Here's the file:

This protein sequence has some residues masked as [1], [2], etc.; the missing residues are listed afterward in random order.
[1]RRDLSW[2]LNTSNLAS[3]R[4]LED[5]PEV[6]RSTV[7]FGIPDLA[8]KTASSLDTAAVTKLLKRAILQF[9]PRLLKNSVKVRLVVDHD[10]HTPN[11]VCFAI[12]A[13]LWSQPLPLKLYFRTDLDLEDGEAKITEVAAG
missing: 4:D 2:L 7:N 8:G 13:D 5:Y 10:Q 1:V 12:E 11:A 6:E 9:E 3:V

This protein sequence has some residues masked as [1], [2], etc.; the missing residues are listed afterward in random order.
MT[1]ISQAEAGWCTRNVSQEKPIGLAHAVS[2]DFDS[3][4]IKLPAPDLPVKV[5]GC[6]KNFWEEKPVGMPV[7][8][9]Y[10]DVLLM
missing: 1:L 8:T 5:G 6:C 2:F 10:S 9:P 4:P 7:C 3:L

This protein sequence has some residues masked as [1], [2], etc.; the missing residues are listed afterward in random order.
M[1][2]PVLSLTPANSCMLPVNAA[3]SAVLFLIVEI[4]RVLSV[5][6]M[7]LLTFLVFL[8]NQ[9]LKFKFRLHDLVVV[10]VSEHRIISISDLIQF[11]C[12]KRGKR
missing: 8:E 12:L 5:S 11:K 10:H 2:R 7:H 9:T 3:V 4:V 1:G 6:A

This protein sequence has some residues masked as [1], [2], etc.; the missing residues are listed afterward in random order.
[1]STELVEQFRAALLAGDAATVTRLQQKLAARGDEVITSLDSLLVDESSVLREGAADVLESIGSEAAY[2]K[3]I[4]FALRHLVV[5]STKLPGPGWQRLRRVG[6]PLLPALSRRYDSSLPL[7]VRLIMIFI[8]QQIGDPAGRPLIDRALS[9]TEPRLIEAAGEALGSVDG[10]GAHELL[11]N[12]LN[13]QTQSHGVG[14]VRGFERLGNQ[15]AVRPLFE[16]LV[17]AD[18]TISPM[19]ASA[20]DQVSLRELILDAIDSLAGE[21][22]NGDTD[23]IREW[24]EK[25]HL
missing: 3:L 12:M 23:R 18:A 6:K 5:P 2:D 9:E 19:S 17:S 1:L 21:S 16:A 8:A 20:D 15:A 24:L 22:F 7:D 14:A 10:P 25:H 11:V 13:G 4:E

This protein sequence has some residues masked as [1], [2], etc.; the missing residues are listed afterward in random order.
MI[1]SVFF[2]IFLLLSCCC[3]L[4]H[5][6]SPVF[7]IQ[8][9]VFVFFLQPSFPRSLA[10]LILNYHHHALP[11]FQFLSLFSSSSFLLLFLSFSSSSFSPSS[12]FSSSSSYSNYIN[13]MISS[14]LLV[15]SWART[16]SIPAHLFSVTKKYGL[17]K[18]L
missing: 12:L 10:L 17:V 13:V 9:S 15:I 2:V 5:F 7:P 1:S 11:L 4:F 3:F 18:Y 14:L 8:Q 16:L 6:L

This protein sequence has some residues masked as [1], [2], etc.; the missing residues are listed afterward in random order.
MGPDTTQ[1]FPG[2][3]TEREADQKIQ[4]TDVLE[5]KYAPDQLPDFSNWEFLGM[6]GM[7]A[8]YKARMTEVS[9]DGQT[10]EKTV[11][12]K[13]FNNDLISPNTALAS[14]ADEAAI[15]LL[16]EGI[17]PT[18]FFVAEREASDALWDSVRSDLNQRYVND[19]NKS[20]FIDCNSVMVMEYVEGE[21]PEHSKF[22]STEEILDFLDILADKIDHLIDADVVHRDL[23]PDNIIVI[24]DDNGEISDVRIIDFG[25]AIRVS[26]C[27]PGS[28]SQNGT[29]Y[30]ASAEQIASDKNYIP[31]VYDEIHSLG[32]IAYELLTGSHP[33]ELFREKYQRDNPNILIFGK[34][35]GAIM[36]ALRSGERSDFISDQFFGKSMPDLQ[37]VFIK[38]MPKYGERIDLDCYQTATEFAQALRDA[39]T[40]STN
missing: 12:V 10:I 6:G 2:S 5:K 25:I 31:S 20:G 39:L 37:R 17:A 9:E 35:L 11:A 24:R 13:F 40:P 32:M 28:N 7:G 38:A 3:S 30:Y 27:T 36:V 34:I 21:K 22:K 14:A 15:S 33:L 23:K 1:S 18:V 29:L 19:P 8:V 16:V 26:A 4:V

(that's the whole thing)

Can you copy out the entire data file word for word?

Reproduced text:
This protein sequence has some residues masked as [1], [2], etc.; the missing residues are listed afterward in random order.
[1]RRDLSW[2]LNTSNLAS[3]R[4]LED[5]PEV[6]RSTV[7]FGIPDLA[8]KTASSLDTAAVTKLLKRAILQF[9]PRLLKNSVKVRLVVDHD[10]HTPN[11]VCFAI[12]A[13]LWSQPLPLKLYFRTDLDLEDGEAKITEVAAG
missing: 4:D 2:L 7:N 8:G 13:D 5:Y 10:Q 1:V 12:E 11:A 6:E 9:E 3:V

This protein sequence has some residues masked as [1], [2], etc.; the missing residues are listed afterward in random order.
MT[1]ISQAEAGWCTRNVSQEKPIGLAHAVS[2]DFDS[3][4]IKLPAPDLPVKV[5]GC[6]KNFWEEKPVGMPV[7][8][9]Y[10]DVLLM
missing: 1:L 8:T 5:G 6:C 2:F 10:S 9:P 4:P 7:C 3:L

This protein sequence has some residues masked as [1], [2], etc.; the missing residues are listed afterward in random order.
M[1][2]PVLSLTPANSCMLPVNAA[3]SAVLFLIVEI[4]RVLSV[5][6]M[7]LLTFLVFL[8]NQ[9]LKFKFRLHDLVVV[10]VSEHRIISISDLIQF[11]C[12]KRGKR
missing: 8:E 12:L 5:S 11:K 10:H 2:R 7:H 9:T 3:V 4:V 1:G 6:A

This protein sequence has some residues masked as [1], [2], etc.; the missing residues are listed afterward in random order.
[1]STELVEQFRAALLAGDAATVTRLQQKLAARGDEVITSLDSLLVDESSVLREGAADVLESIGSEAAY[2]K[3]I[4]FALRHLVV[5]STKLPGPGWQRLRRVG[6]PLLPALSRRYDSSLPL[7]VRLIMIFI[8]QQIGDPAGRPLIDRALS[9]TEPRLIEAAGEALGSVDG[10]GAHELL[11]N[12]LN[13]QTQSHGVG[14]VRGFERLGNQ[15]AVRPLFE[16]LV[17]AD[18]TISPM[19]ASA[20]DQVSLRELILDAIDSLAGE[21][22]NGDTD[23]IREW[24]EK[25]HL
missing: 3:L 12:M 23:R 18:A 6:K 5:P 2:D 9:E 19:S 17:S 1:L 21:S 16:A 8:A 20:D 15:A 24:L 22:F 7:D 14:A 10:P 25:H 11:V 13:G 4:E

This protein sequence has some residues masked as [1], [2], etc.; the missing residues are listed afterward in random order.
MI[1]SVFF[2]IFLLLSCCC[3]L[4]H[5][6]SPVF[7]IQ[8][9]VFVFFLQPSFPRSLA[10]LILNYHHHALP[11]FQFLSLFSSSSFLLLFLSFSSSSFSPSS[12]FSSSSSYSNYIN[13]MISS[14]LLV[15]SWART[16]SIPAHLFSVTKKYGL[17]K[18]L
missing: 12:L 10:L 17:V 13:V 9:S 15:I 2:V 5:F 7:P 1:S 11:L 4:F 3:F 18:Y 14:L 8:Q 16:L 6:L

This protein sequence has some residues masked as [1], [2], etc.; the missing residues are listed afterward in random order.
MGPDTTQ[1]FPG[2][3]TEREADQKIQ[4]TDVLE[5]KYAPDQLPDFSNWEFLGM[6]GM[7]A[8]YKARMTEVS[9]DGQT[10]EKTV[11][12]K[13]FNNDLISPNTALAS[14]ADEAAI[15]LL[16]EGI[17]PT[18]FFVAEREASDALWDSVRSDLNQRYVND[19]NKS[20]FIDCNSVMVMEYVEGE[21]PEHSKF[22]STEEILDFLDILADKIDHLIDADVVHRDL[23]PDNIIVI[24]DDNGEISDVRIIDFG[25]AIRVS[26]C[27]PGS[28]SQNGT[29]Y[30]ASAEQIASDKNYIP[31]VYDEIHSLG[32]IAYELLTGSHP[33]ELFREKYQRDNPNILIFGK[34][35]GAIM[36]ALRSGERSDFISDQFFGKSMPDLQ[37]VFIK[38]MPKYGERIDLDCYQTATEFAQALRDA[39]T[40]STN
missing: 12:V 10:I 6:G 2:S 5:K 25:I 31:S 20:G 39:L 37:R 17:A 9:E 35:L 11:A 24:R 13:F 40:P 32:M 28:N 7:G 38:A 3:S 30:Y 27:T 36:V 34:I 21:K 22:K 14:A 15:S 33:L 23:K 1:S 18:V 29:L 19:P 8:V 16:V 26:A 4:V